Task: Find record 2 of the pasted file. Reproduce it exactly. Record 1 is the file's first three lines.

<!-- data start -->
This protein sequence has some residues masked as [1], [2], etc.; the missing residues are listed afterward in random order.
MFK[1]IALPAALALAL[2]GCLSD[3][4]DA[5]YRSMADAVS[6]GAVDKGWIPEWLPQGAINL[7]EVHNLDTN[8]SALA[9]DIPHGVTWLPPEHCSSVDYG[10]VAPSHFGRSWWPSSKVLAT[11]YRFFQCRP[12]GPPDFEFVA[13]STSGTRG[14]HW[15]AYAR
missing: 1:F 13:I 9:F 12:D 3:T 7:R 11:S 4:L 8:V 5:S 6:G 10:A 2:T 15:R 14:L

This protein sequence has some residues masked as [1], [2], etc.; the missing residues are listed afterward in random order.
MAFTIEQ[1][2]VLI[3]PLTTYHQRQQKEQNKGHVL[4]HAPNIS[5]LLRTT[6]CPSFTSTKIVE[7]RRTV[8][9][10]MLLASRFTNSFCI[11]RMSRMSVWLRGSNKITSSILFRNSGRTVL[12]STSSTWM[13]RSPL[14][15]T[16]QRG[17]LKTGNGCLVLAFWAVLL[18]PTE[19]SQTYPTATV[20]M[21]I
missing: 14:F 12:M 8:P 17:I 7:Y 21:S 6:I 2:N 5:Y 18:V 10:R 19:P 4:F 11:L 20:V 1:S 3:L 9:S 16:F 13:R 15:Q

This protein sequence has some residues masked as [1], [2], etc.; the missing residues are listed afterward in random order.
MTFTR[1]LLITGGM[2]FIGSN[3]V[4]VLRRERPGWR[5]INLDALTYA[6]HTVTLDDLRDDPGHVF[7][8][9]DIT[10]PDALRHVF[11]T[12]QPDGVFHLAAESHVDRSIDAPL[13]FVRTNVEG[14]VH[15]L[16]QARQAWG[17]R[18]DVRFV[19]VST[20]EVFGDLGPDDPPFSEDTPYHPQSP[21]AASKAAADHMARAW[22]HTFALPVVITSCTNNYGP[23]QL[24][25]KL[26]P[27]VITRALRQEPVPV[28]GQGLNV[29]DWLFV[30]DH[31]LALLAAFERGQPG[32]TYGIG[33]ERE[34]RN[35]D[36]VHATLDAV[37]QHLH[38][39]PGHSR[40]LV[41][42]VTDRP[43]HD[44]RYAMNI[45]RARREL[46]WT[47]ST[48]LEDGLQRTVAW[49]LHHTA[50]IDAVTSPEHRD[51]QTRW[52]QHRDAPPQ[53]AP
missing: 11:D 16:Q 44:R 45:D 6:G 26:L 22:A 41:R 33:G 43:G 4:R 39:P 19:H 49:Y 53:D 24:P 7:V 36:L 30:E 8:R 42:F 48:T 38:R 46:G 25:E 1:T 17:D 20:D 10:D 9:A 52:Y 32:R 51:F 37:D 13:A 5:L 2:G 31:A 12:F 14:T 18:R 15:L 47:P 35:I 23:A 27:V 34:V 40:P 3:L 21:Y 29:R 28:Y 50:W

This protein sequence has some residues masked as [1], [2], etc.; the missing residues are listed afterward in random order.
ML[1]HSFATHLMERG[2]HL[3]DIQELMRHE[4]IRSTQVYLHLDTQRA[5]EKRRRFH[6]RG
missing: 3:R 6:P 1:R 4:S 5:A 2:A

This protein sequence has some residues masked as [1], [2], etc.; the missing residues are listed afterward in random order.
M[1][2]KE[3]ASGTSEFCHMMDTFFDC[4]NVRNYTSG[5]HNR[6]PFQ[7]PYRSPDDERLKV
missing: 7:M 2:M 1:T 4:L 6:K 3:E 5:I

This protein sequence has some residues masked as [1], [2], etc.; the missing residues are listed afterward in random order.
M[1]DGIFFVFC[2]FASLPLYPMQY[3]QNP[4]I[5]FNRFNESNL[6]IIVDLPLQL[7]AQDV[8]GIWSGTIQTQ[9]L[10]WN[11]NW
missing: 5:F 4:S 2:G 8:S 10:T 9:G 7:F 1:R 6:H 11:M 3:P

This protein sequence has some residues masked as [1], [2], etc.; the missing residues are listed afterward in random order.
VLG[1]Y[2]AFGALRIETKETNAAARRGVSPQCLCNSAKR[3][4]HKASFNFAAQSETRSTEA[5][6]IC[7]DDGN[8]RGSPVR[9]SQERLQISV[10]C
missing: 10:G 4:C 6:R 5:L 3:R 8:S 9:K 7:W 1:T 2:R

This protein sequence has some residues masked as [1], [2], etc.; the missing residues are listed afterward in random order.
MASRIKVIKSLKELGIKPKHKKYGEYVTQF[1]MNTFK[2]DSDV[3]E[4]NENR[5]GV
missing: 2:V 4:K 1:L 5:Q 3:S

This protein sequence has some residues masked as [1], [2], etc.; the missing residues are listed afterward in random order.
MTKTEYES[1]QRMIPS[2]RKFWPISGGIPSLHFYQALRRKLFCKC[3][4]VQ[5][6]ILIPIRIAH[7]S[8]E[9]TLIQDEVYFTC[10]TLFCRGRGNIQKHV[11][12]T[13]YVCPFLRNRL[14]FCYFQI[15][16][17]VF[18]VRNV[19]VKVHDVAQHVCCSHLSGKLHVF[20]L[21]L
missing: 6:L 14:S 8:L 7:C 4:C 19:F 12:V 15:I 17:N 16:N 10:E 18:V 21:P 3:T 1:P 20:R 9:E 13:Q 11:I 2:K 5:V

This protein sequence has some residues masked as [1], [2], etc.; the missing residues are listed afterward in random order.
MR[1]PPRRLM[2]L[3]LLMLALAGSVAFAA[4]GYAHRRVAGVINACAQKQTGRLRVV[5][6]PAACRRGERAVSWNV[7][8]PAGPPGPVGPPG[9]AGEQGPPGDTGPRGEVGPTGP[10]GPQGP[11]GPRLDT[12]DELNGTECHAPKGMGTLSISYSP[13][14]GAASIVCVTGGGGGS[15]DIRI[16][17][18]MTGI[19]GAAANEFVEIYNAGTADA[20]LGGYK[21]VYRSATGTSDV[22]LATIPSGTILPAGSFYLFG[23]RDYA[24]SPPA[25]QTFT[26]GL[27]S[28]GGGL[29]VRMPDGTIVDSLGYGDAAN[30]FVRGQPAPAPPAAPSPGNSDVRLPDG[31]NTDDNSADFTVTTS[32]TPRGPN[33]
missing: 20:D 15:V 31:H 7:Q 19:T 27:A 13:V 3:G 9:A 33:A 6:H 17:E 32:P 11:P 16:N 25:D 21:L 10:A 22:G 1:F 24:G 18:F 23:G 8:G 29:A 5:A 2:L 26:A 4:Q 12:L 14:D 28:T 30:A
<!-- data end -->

This protein sequence has some residues masked as [1], [2], etc.; the missing residues are listed afterward in random order.
MAFTIEQ[1][2]VLI[3]PLTTYHQRQQKEQNKGHVL[4]HAPNIS[5]LLRTT[6]CPSFTSTKIVE[7]RRTV[8][9][10]MLLASRFTNSFCI[11]RMSRMSVWLRGSNKITSSILFRNSGRTVL[12]STSSTWM[13]RSPL[14][15]T[16]QRG[17]LKTGNGCLVLAFWAVLL[18]PTE[19]SQTYPTATV[20]M[21]I
missing: 14:F 12:M 8:P 17:I 7:Y 21:S 6:I 2:N 5:Y 18:V 10:R 19:P 4:F 11:L 20:V 1:S 3:L 9:S 16:F 13:R 15:Q